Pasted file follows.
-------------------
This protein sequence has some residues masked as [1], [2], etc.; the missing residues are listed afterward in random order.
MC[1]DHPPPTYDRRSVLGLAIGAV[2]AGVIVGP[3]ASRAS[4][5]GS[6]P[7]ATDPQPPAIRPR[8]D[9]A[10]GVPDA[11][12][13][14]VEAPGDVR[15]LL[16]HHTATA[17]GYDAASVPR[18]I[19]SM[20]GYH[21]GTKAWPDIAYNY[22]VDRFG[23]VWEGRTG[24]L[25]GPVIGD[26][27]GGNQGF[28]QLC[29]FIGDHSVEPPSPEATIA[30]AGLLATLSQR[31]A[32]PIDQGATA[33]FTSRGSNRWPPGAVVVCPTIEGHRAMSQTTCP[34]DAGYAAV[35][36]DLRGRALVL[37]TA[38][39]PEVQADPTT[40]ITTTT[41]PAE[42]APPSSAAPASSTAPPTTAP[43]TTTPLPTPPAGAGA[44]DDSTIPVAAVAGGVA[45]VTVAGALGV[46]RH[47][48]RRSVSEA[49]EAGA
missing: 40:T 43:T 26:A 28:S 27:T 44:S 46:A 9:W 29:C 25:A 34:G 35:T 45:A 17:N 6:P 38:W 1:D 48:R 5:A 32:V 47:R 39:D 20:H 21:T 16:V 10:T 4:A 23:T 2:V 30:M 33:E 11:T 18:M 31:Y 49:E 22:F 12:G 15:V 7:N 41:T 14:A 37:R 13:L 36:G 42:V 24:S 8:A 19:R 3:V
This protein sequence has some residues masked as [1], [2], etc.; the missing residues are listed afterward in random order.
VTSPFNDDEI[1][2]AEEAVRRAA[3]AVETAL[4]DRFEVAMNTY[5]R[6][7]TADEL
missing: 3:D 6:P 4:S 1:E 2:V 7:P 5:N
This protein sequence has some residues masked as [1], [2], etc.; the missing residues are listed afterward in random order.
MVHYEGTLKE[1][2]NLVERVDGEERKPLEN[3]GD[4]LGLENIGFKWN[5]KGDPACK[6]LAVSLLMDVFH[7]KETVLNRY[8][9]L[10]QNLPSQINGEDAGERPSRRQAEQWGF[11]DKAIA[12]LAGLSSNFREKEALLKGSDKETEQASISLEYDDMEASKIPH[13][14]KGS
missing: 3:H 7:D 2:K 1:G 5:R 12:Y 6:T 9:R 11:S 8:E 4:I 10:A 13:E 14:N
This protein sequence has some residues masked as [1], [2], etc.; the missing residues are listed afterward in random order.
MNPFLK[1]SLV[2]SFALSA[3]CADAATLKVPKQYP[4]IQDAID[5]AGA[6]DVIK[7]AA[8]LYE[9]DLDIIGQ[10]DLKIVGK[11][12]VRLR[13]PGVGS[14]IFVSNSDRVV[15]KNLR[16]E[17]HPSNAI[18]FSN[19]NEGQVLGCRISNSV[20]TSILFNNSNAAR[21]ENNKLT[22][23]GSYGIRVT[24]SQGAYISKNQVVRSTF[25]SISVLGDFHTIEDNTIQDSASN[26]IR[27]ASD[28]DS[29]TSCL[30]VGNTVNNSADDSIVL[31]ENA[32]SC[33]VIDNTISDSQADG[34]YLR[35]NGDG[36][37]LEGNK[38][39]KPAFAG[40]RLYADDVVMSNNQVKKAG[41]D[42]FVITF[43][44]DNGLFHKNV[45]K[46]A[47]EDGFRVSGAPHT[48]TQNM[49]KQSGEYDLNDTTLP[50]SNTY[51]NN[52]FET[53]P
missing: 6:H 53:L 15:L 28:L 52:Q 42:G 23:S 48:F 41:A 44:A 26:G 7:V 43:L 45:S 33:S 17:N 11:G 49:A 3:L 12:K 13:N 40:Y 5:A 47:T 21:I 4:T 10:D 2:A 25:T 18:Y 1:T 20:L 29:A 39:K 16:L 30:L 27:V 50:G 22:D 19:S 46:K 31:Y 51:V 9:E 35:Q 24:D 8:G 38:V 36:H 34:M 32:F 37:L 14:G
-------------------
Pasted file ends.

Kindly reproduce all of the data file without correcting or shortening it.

This protein sequence has some residues masked as [1], [2], etc.; the missing residues are listed afterward in random order.
MC[1]DHPPPTYDRRSVLGLAIGAV[2]AGVIVGP[3]ASRAS[4][5]GS[6]P[7]ATDPQPPAIRPR[8]D[9]A[10]GVPDA[11][12][13][14]VEAPGDVR[15]LL[16]HHTATA[17]GYDAASVPR[18]I[19]SM[20]GYH[21]GTKAWPDIAYNY[22]VDRFG[23]VWEGRTG[24]L[25]GPVIGD[26][27]GGNQGF[28]QLC[29]FIGDHSVEPPSPEATIA[30]AGLLATLSQR[31]A[32]PIDQGATA[33]FTSRGSNRWPPGAVVVCPTIEGHRAMSQTTCP[34]DAGYAAV[35][36]DLRGRALVL[37]TA[38][39]PEVQADPTT[40]ITTTT[41]PAE[42]APPSSAAPASSTAPPTTAP[43]TTTPLPTPPAGAGA[44]DDSTIPVAAVAGGVA[45]VTVAGALGV[46]RH[47][48]RRSVSEA[49]EAGA
missing: 40:T 43:T 26:A 28:S 27:T 44:S 46:A 9:W 29:C 25:A 34:G 35:T 45:A 17:N 6:P 38:W 1:D 48:R 5:A 32:V 47:R 39:D 20:H 21:T 16:V 10:T 4:A 23:T 2:V 30:M 33:E 11:T 18:M 31:Y 49:E 22:F 12:G 15:V 7:N 41:T 14:A 37:R 13:L 36:G 42:V 24:S 8:A 19:R 3:V
This protein sequence has some residues masked as [1], [2], etc.; the missing residues are listed afterward in random order.
VTSPFNDDEI[1][2]AEEAVRRAA[3]AVETAL[4]DRFEVAMNTY[5]R[6][7]TADEL
missing: 3:D 6:P 4:S 1:E 2:V 7:P 5:N
This protein sequence has some residues masked as [1], [2], etc.; the missing residues are listed afterward in random order.
MVHYEGTLKE[1][2]NLVERVDGEERKPLEN[3]GD[4]LGLENIGFKWN[5]KGDPACK[6]LAVSLLMDVFH[7]KETVLNRY[8][9]L[10]QNLPSQINGEDAGERPSRRQAEQWGF[11]DKAIA[12]LAGLSSNFREKEALLKGSDKETEQASISLEYDDMEASKIPH[13][14]KGS
missing: 3:H 7:D 2:K 1:G 5:R 12:Y 6:T 9:R 11:S 8:E 4:I 10:A 13:E 14:N
This protein sequence has some residues masked as [1], [2], etc.; the missing residues are listed afterward in random order.
MNPFLK[1]SLV[2]SFALSA[3]CADAATLKVPKQYP[4]IQDAID[5]AGA[6]DVIK[7]AA[8]LYE[9]DLDIIGQ[10]DLKIVGK[11][12]VRLR[13]PGVGS[14]IFVSNSDRVV[15]KNLR[16]E[17]HPSNAI[18]FSN[19]NEGQVLGCRISNSV[20]TSILFNNSNAAR[21]ENNKLT[22][23]GSYGIRVT[24]SQGAYISKNQVVRSTF[25]SISVLGDFHTIEDNTIQDSASN[26]IR[27]ASD[28]DS[29]TSCL[30]VGNTVNNSADDSIVL[31]ENA[32]SC[33]VIDNTISDSQADG[34]YLR[35]NGDG[36][37]LEGNK[38][39]KPAFAG[40]RLYADDVVMSNNQVKKAG[41]D[42]FVITF[43][44]DNGLFHKNV[45]K[46]A[47]EDGFRVSGAPHT[48]TQNM[49]KQSGEYDLNDTTLP[50]SNTY[51]NN[52]FET[53]P
missing: 6:H 53:L 15:L 28:L 52:Q 42:G 23:S 48:F 41:A 44:A 26:G 7:V 43:L 45:S 33:S 17:N 11:G 49:A 3:L 12:K 13:N 40:Y 5:A 47:T 21:I 4:T 10:D 2:A 25:T 18:Y 1:T 20:L 29:A 39:K 16:L 30:L 27:V 50:G 22:D 19:S 46:K 31:Y 51:V 9:E 35:Q 24:D 8:G 38:V 36:H 34:M 32:F 37:L 14:G